When Northwest Public Schools made the decision to close Chapman School, it was a gut punch to the community. Whenever a school closes, fears arise about businesses closing and people moving away.
The building was vacated in May after the Northwest Board of Education voted in February to close the school at the end of the 2019-20 school year. This wasn’t a big surprise to the community as the school board had been debating the status of the school for years.
The reasons for closing Chapman centered around its roughly $20,000-per-student cost and the fact the school didn’t show substantial growth in enrollment in recent years. The Northwest board had voted in December 2016 to close Chapman School, but later voted to keep the school open as a K-5 facility.
Before last February’s school board vote to close the school, parents gave emotional testimony about the importance of keeping the school open. But the school ultimately was closed.
The Chapman Village Board decided last week that it can be proactive in assuming ownership of the school building.
The vote was unanimous to accept Northwest’s offer to sell the building to the village for $1. The Northwest School Board still needs to vote to finalize the sale, but the district made it clear in closing the school that it doesn’t want to have the expense of maintaining the building.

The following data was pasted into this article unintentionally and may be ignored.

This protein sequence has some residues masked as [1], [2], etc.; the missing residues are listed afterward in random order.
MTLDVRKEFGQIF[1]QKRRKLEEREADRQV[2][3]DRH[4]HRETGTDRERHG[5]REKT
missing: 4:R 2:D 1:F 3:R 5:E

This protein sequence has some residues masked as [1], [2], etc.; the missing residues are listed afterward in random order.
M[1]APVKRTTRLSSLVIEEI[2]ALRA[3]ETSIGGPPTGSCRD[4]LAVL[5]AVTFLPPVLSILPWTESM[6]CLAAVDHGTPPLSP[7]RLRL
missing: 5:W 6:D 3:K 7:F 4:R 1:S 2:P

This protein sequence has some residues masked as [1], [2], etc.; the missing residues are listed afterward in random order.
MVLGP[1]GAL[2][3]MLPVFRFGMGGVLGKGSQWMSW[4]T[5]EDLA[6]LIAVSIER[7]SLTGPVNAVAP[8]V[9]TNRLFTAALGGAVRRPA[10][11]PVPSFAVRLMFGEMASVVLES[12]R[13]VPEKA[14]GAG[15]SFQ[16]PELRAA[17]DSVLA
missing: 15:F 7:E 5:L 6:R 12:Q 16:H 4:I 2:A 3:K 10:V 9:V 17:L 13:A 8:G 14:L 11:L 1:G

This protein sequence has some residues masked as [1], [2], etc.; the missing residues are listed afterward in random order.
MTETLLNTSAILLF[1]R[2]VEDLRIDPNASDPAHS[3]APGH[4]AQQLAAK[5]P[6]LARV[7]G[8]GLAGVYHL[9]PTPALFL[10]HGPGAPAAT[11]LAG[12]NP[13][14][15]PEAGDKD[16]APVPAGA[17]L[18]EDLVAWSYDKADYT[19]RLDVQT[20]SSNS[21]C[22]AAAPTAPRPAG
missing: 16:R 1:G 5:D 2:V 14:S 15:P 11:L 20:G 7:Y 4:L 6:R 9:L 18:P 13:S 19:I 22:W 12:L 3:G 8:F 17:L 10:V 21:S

The overriding question for the village board is what it will do with the building. It’s in good condition, has an elevator and a wheelchair accessible ramp and a large gym. It could be used for a community center or fitness center and there’s the possibility of some of the building being renovated into apartments for an income stream.
But that will take money and expertise. Board Chairman Chris Killin raised concerns last summer that it could cost the village $100,000 a year simply for building upkeep. Renovation would increase the village board’s financial commitment greatly.
It’s good that the idea of forming a committee to look into possible uses for the building and how it could be renovated was discussed during the board meeting. The board members obviously think saving the building and giving it a new use are important. And so do we. But this is not something that can be completed quickly.
It’s a major undertaking that needs the expertise of a developer and possibly grant funding.
Killin said the board will have more discussion at its next meeting Nov. 3 to determine the steps the village board needs to take in regard to the school building.
No doubt Chapman residents have the greatest desire to keep the building from becoming an eyesore in the community but it will take special know-how and expertise to raise funds and transform the facility for the long haul.
We hope that Chapman finds suitable partners — there are companies that specialize in this type of development — to make this project a reality. And when it does happen The Grand Island Independent will be there to write stories and take photos and videos because communities usually only get one shot to save their school building.
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